The Pugh Matrix

This framework comes in handy when you need to compare various solutions or options against a set of weighted criteria.

Instructions for Use:

  • Assign a weight to each criterion based on its importance.

  • For each option A, B, or C:

  • Assign a ‘+’ if it is better than the baseline option

  • Assign a ‘-’ if it is worse than the baseline option

  • Assign a ‘0’ if it is the same as the baseline option

  • Multiply the weight by +1 for a ‘+’, -1 for a ‘-’, and 0 for a ‘0’.

  • The "Weighted Total Score" is the sum of the "Weighted Sum of Positives" and "Weighted Sum of Negatives," which provides the overall score for each option after accounting for the importance of each criterion.

An example of a Pugh Matrix for a product roadmap decision

The clear winner here is Option B, followed by Option C and Option A, which isn’t much better than baseline after all.

One of my clients actually recommended this matrix to a candidate who was in multiple processes and weighing up different opportunities (yea, he cares that much about his people, whether they’re already employees at the company, in his network, in an interviewing process, or otherwise 🥹).

If you want to use it for deciding against multiple offers, you can use criteria like:

  • Growth potential

  • Financial upside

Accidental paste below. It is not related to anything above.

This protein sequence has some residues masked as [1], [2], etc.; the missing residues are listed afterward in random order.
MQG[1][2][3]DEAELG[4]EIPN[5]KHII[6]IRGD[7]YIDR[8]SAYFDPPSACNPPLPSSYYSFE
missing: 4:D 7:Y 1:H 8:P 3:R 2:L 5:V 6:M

• Difficulty

  • Stress

  • Enjoyment

  • Flexibility

I think the Pugh Matrix is very similar to the Benjamin Franklin T-chart which he used to make a decision between just two options, so it was more like an advanced pros/cos framework. Here’s what good old Ben had to say about this:

My way is to divide half a sheet of paper by a line into two columns; writing over the one Pro and over the other Con. Then during three or four days’ consideration, I put down under the different heads short hints of the different motives, that at different time occur to me, for or against the measure. When I have thus got them altogether in one view, I endeavor to estimate their respective weights; and where I find two, one on each side, that seem equal, I strike them both out. If I judge some two reasons con equal to some three reasons pro, I strike out five; and thus proceeding, I find where the balance lies; and if after a day or two of further consideration, nothing new that is of importance occurs on either side, I come to a determination accordingly.”–Benjamin Franklin

I like his approach of collecting and memorializing his thoughts over a few days. You need to let stuff breathe and make space for your subconscious thoughts to catch up and surface into your conscious.

If the numbers are very obviously pointing to a single choice, then go with that. But if it’s a close call among a few, then you need to tap into your intuition.

Sit still for a moment and meditate or reflect quietly on each choice. What’s your gut telling you? Which (if any) option triggers the “full-body yes”?

Running an analysis is fun, but above all, trust your gut.